On N.H. Campaign Stop, O'Malley Outlines Plan To Cut College Debt

Jul 8, 2015

Former Gov. of Maryland Martin O’Malley laid out his plan to reduce college debt at Saint Anselm’s College Wednesday morning in Manchester.

If elected president the Democratic candidate said he would set a national goal of making a debt-free college education attainable at  public schools across the country in five years.

"I have found in my executive experience that when you set a goal, when you set a deadline, good and smart people will come together to figure out a multitude of ways to move toward that goal. And we need to set the goal of the national of making debt-free college a universal option for any family that chooses it," he told the dozen of current and former students who sat on the panel.

In order to do that O'Malley said as president he would pressure the federal government to shave down interest rates on loans, challenge states to freeze tuition and reduce the cost of state tuition to 10 percent of state median income, instead of the current 20 percent in some states. He also said that income based payment plans should be an automatic option, and that the federal government must work to restore Pell Grants that were cut in recent years.

O’Malley says the $1.3 trillion of debt students are graduating with is hurting the country’s economy.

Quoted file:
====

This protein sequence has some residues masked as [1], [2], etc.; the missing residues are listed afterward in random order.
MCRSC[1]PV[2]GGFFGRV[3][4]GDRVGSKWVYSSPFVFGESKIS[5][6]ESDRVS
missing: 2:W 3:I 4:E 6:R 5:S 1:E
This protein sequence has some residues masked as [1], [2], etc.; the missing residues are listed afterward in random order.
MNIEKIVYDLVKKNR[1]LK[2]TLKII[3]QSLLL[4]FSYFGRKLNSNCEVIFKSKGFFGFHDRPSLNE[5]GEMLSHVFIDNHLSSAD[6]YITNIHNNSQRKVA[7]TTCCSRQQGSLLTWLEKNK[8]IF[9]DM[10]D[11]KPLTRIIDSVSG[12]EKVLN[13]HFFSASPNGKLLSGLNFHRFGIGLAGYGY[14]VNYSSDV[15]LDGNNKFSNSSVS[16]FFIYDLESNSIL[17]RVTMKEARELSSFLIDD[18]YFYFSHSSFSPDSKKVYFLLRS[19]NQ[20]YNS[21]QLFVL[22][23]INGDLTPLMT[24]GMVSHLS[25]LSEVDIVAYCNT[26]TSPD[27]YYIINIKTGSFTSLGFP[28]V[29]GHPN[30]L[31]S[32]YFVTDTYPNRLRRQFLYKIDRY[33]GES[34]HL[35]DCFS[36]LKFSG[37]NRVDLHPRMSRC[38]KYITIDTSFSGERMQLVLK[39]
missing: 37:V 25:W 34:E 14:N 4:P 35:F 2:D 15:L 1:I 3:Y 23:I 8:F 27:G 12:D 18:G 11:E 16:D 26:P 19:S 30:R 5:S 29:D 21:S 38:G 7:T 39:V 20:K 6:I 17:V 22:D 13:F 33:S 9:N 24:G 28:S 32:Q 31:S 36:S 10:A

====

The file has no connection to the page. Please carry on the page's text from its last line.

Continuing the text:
“We are the only nation on the planet that saddles our kids with the amount of loan that we saddle our kids with now for doing the right thing and going to college.”

One of the graduates on the panel, 23-year-old Bianca Acebrona Peco, graduated from Franklin Pierce University with over a $100,000 worth of student loans.

"I am suppose to play a great role in the economy and buy a house and a car but I am stuck," she said, adding that most of her paycheck goes towards paying off her loans.

O’Malley has a personal stake in the issues: He and his wife had to take out multiple loans to pay for their two daughters college tuition, $339,200 to be exact. 

He also aims to set a national goal of increasing college completion rates by 25 percent within the next ten years and tripling work study programs that offer students a way to make money while attending classes.